Unless you live under a rock, you know that today is Valentine’s Day. It is a day that is seared into the minds and psyches of most people in America. Some have fond memories of this holiday that they will forever treasure. For others, this day brings up memories of their injured hearts. For me, this holiday always brings up a memory of embarrassment from the 3rd grade.
I never found out exactly why I was enrolled in a two-room schoolhouse. We had moved into a vast married student housing complex while my dad completed his master’s degree. I think the school was just one room upstairs and a basement, but for the sake of accuracy, I’ll say “two.” Multiple grades were in my room at school. I’d never experienced anything like it. It wasn’t bad. I liked to learn and was always more interested in the 5th-grade lessons. Anyway, the school was small, isolated in the country, and everyone had grown up with everyone else, so I was new, very new, and painfully shy.
For most of the school year, I managed to hide. I ate my sack lunch in the classroom instead of going outside, where my schoolmates played. Before and after school, I quietly stood in line to board THE school bus. My teacher pitied me and teamed me with another boy to raise and lower the American flag each school day, but that didn’t help. I remained disconnected.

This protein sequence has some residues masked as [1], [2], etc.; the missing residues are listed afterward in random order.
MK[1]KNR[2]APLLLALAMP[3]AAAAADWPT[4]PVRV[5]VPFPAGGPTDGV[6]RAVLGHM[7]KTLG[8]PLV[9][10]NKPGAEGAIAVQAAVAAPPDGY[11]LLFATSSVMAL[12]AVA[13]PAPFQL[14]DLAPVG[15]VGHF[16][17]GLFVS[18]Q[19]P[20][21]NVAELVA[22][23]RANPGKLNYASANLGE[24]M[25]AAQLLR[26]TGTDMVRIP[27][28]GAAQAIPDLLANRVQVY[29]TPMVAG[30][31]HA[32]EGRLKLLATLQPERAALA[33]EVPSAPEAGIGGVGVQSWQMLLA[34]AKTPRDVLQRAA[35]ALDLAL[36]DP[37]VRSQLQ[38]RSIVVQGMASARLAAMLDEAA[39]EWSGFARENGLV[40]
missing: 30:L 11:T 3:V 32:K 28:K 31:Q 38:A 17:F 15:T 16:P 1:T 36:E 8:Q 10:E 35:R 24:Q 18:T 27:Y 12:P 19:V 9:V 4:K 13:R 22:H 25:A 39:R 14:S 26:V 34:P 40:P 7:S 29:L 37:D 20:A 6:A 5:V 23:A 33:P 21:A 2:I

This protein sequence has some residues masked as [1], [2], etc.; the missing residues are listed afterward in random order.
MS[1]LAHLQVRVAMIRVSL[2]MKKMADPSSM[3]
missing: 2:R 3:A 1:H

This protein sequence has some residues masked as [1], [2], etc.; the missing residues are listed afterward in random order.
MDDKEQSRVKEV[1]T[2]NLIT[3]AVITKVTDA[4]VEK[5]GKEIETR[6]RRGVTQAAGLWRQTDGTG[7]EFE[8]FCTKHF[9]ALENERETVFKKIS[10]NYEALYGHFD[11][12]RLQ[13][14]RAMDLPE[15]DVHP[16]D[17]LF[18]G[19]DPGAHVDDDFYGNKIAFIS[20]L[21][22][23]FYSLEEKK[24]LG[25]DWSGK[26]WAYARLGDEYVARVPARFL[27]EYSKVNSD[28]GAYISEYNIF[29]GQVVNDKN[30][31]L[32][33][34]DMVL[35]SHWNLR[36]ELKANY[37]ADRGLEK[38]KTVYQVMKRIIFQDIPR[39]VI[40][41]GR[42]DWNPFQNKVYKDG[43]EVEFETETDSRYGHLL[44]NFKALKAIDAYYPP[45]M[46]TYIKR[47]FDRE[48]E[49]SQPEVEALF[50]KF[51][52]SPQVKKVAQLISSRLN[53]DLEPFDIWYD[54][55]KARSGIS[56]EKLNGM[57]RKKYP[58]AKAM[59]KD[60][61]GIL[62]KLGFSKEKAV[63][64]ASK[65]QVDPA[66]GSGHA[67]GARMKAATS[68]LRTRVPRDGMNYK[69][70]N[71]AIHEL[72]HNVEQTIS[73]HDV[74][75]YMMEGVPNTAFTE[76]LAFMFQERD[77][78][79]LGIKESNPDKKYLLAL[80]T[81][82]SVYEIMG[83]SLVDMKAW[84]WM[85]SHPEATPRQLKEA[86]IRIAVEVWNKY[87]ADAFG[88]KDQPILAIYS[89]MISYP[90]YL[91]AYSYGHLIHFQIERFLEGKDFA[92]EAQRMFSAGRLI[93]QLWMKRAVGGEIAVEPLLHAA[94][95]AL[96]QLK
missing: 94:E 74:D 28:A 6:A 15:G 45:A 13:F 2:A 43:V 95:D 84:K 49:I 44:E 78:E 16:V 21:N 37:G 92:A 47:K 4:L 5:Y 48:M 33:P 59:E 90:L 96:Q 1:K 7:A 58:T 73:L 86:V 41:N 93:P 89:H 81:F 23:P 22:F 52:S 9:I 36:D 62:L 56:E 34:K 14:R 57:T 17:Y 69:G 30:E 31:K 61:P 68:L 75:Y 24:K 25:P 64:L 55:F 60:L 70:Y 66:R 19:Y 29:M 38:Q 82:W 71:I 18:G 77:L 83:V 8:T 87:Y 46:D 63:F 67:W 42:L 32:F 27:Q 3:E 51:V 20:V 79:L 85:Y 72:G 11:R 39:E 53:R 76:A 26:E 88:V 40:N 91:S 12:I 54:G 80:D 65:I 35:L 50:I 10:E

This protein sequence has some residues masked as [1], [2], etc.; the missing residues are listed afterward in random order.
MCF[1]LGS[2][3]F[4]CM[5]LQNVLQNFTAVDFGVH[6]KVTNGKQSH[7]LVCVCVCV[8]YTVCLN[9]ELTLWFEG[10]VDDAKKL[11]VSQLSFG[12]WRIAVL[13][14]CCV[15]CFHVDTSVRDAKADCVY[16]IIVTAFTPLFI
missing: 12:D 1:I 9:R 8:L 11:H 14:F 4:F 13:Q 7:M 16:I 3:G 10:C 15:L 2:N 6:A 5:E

One segment of PE (physical education) was square dancing. I tried, but having never been in such a social exercise, I stumbled through the lessons with a perpetually flushed face and downcast eyes. So, on that fateful day when my mother had required me to sign a Valentine’s Day card for the girl whose name I’d pulled from the girls’ hat, I went to school unprepared for what the day held.
This Valentine’s Day contains a lesson we need to know about God. At lunchtime, my teacher made us all go outside. This was when she would distribute the cards. Wandering back inside when the bell rang, I approached my desk, and my cheeks immediately turned red. My desk was completely covered in Valentine’s cards. Being the first new boy ever to enter their world, every girl from all grades in our room gave me a card.
Seeing the mound of envelopes left me stunned and very embarrassed. While the other kids took a moment or two to open their envelopes, I quietly tore envelope after envelope open to read what had been written. My teacher was kind enough to begin a 5th-grade lesson, giving me time to work through my post office full of envelopes. Our heavenly Father treats us like I was treated.
“See what great love the Father has lavished on us, that we should be called children of God! And that is what we are! The reason the world does not know us is that it did not know him.”1 John 3:1
I know the girls in my 3rd-grade class were not in love with me, but for a fleeting moment, I felt accepted. A year later, my family moved. Never again would I have that experience, which was a good thing. But those few moments continue to give me a deeper insight into our Father’s lavishing love that He pours out upon us.
You may like: Loving Our Brothers and Sisters